Email has brought tremendous changes to the way we communicate, conduct business and stay in touch. Perhaps more than any other profession, marketers rely on electronic communications to sell a variety of products and services, and to keep an ever-watchful eye on the 'next big trend.'
It's here, and it's called 'Tell-a-Friend,' an email feature to encourage recipients to open the piece of mail and read its contents. Unlike spam mail, which comes from sometimes (more often than not) unwanted sources who are sending the mail to millions of potential users, the Tell-a-Friend emails are just what they say: they come from your friends!
In many cases, this is a very different scenario than the traditional 'send this story to a friend' found on the AccountingWeb site and on many other editorial-oriented sites. Sending a story to a friend via an email is a good way to encourage others to grow and learn from an established knowledge base for the future.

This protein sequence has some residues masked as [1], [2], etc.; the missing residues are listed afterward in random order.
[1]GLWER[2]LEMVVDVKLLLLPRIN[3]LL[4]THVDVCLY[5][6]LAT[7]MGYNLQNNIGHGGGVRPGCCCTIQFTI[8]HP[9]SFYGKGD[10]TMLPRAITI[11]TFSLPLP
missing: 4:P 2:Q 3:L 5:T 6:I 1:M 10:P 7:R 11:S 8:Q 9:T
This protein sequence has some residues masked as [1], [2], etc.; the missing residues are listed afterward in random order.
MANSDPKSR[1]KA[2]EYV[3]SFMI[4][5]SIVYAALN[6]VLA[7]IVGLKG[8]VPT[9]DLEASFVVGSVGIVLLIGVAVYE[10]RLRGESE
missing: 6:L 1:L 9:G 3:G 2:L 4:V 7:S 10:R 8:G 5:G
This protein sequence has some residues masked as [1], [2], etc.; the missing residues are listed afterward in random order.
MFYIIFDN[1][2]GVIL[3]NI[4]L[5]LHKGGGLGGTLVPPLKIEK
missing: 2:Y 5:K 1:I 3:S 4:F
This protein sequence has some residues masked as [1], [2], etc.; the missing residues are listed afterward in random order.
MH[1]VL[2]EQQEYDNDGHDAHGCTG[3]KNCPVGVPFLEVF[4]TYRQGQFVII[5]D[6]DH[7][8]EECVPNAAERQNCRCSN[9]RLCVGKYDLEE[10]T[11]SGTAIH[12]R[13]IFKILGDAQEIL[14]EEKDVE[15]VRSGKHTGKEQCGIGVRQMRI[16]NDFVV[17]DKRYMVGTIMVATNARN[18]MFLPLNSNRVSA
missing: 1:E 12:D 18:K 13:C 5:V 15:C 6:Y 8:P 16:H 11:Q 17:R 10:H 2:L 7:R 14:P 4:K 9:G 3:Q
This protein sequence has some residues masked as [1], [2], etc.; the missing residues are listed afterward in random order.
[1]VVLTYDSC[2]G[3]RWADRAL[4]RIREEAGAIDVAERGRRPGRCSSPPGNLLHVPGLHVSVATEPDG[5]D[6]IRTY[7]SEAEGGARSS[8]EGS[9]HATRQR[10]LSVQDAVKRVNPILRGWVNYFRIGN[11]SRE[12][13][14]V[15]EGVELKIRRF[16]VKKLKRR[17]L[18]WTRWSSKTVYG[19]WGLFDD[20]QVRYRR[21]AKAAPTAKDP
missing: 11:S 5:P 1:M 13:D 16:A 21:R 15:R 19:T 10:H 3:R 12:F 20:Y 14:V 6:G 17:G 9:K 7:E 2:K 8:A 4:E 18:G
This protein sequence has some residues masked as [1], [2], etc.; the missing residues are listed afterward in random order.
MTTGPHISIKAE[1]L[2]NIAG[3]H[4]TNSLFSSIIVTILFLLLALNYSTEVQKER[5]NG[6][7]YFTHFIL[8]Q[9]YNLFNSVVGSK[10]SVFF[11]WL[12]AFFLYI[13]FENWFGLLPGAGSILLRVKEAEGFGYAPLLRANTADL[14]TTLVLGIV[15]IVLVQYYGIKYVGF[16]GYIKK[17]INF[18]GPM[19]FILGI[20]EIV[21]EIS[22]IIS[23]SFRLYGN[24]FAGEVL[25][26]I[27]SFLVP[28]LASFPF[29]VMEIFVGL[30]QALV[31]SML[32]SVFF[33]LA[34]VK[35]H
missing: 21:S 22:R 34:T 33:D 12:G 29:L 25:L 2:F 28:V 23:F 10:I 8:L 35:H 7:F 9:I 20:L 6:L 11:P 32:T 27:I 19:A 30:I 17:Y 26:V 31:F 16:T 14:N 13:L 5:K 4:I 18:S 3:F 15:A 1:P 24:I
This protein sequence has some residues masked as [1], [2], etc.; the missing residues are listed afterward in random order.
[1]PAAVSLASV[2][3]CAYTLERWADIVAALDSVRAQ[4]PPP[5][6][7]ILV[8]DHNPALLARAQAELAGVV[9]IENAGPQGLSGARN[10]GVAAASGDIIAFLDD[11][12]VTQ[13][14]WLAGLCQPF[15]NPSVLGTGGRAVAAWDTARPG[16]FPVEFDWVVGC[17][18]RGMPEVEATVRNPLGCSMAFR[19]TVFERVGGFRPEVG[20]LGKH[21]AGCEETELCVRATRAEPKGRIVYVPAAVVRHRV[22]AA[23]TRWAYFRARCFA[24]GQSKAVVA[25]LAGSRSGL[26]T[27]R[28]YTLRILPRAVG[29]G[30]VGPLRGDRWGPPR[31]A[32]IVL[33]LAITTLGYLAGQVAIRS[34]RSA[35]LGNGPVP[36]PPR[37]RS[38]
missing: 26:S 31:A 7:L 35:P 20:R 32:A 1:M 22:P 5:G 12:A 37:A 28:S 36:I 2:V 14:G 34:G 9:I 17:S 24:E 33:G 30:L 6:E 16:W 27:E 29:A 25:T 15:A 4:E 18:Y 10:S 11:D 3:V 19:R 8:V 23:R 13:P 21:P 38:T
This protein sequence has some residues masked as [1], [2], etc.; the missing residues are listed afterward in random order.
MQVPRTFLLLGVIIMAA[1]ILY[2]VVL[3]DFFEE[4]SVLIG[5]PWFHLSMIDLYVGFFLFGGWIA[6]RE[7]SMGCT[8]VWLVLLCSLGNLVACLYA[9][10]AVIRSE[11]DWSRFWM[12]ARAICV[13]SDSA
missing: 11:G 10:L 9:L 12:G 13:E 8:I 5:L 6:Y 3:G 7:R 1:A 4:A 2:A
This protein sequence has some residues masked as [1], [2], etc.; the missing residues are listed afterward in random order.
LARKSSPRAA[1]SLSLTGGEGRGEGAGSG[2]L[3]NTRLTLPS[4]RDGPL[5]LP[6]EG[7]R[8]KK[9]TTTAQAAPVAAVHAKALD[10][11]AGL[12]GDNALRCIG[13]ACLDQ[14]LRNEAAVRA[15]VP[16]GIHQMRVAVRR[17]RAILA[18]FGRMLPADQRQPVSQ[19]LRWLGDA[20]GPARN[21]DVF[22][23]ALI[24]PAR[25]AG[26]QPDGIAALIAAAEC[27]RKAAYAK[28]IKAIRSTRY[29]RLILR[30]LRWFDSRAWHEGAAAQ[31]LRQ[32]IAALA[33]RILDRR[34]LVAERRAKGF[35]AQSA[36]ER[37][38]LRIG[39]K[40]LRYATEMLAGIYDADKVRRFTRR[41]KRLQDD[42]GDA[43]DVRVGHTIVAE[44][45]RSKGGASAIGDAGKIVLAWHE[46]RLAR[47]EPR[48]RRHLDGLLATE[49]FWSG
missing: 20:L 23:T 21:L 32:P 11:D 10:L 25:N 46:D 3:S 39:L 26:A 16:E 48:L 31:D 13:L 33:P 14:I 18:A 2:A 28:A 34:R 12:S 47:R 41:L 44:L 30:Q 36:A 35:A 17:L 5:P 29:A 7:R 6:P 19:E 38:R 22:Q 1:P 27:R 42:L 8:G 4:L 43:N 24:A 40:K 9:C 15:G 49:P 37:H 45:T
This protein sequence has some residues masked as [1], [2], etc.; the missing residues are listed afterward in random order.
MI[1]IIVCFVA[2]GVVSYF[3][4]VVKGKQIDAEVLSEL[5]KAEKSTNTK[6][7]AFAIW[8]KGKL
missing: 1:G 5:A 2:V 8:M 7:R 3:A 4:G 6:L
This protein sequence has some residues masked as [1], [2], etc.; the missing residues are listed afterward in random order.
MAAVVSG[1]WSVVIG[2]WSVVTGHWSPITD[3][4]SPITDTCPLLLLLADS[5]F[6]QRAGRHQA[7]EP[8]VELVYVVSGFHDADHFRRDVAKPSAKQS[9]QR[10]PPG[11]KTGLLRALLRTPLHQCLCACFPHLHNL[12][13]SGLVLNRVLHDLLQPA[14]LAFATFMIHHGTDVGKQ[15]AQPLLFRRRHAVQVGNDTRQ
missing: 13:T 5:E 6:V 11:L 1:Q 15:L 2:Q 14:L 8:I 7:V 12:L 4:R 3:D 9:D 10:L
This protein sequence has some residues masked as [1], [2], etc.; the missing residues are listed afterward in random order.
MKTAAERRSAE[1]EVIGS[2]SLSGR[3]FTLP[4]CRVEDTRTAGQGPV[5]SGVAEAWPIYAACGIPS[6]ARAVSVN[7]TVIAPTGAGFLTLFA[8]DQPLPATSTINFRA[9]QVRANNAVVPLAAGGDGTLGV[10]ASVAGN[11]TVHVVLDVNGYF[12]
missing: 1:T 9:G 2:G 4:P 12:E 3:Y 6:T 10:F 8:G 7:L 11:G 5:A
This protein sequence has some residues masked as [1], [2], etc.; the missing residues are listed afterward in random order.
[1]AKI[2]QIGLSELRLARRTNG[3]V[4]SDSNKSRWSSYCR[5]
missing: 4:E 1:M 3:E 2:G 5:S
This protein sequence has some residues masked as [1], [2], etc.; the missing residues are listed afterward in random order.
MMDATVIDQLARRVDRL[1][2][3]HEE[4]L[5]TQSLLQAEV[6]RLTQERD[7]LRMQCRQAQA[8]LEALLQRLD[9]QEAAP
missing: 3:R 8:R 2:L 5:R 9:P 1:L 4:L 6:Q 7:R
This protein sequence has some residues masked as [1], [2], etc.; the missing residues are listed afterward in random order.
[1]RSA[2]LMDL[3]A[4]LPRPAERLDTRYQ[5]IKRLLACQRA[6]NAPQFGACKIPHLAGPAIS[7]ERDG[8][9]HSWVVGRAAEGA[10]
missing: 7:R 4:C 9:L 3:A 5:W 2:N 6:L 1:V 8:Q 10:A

What's the incentive? If one person offers a sales opportunity to a friend, then the originator is compensated in some form or fashion. An example would be a discount on a product or service from an online store.
One retailer went too far when they began a 'Draft-a-Friend' campaign in which users were asked to supply email addresses of friends for a Web site promotion. The sticky wicket arose when no disclosure was made as to what would happen with the friends' email address; would they be kept confidential or be sold up the river?
Experts are asking email recipients to be wary and watch out for schemes, especially when a 'subject' line is enticing. Exercise caution and aware that your 'friends' may, indeed, not be friends at all.